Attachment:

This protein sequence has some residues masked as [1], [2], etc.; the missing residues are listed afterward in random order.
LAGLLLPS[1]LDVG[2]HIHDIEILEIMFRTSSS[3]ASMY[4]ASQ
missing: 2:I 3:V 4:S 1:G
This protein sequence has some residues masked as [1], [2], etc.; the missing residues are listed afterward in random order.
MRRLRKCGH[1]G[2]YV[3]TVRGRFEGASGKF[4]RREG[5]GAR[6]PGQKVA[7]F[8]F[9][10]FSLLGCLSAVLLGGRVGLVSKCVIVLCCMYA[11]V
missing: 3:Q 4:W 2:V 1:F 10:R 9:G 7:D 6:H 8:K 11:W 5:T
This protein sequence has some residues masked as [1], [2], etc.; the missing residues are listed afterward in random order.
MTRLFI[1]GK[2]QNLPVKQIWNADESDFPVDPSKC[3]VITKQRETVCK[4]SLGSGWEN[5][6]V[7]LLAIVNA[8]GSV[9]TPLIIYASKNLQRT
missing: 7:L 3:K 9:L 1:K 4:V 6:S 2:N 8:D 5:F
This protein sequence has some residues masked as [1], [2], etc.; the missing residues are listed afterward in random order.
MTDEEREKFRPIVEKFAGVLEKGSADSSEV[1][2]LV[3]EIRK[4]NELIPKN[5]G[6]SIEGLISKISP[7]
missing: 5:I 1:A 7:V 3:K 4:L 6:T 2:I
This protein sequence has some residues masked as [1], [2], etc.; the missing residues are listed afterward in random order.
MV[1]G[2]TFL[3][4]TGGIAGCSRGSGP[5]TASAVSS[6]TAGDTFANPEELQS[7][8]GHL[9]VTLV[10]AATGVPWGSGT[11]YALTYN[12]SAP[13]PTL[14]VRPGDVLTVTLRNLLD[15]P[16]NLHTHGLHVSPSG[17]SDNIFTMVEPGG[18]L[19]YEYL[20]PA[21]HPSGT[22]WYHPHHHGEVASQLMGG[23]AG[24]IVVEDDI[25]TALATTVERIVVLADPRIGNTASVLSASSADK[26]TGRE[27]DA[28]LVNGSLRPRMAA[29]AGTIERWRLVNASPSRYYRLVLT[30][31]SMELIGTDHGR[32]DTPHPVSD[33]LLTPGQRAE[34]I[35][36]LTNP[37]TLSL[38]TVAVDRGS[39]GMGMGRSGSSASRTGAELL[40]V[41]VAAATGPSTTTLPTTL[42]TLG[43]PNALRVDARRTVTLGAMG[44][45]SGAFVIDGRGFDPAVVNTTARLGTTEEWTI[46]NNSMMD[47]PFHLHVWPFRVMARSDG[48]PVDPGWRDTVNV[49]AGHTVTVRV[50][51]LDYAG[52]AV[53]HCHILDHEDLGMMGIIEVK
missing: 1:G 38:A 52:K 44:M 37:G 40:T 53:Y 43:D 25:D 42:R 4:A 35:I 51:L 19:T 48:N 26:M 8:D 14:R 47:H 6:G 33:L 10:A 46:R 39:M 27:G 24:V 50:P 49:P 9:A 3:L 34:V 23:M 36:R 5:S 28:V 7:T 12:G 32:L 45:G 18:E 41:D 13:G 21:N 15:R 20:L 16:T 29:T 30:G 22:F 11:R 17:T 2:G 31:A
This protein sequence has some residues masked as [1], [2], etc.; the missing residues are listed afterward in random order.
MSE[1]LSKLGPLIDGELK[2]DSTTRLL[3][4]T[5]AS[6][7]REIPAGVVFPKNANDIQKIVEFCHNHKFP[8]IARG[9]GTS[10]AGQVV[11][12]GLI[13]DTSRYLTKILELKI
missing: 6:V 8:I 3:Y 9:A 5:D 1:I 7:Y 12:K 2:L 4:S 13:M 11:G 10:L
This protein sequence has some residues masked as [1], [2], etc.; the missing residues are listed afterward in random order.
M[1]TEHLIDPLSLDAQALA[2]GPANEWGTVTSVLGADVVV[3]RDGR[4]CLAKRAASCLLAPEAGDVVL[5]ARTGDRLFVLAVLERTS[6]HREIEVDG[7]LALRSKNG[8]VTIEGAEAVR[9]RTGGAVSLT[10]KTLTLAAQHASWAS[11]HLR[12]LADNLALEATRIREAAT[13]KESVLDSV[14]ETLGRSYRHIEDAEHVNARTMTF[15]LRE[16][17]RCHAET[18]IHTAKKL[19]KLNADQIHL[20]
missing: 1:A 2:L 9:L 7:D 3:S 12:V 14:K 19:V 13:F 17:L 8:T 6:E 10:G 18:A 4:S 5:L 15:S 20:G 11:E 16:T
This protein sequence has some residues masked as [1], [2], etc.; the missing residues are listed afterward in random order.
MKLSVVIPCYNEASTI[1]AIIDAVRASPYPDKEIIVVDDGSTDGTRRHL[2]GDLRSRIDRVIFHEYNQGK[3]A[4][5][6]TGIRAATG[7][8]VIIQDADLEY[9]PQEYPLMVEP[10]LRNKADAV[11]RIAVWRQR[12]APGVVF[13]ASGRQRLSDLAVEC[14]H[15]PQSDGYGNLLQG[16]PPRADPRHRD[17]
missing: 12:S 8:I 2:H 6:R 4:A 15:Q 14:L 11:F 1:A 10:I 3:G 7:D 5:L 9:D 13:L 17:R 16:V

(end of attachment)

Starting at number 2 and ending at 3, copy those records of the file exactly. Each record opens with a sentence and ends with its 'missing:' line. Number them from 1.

This protein sequence has some residues masked as [1], [2], etc.; the missing residues are listed afterward in random order.
MRRLRKCGH[1]G[2]YV[3]TVRGRFEGASGKF[4]RREG[5]GAR[6]PGQKVA[7]F[8]F[9][10]FSLLGCLSAVLLGGRVGLVSKCVIVLCCMYA[11]V
missing: 3:Q 4:W 2:V 1:F 10:R 9:G 7:D 6:H 8:K 11:W 5:T
This protein sequence has some residues masked as [1], [2], etc.; the missing residues are listed afterward in random order.
MTRLFI[1]GK[2]QNLPVKQIWNADESDFPVDPSKC[3]VITKQRETVCK[4]SLGSGWEN[5][6]V[7]LLAIVNA[8]GSV[9]TPLIIYASKNLQRT
missing: 7:L 3:K 9:L 1:K 4:V 6:S 2:N 8:D 5:F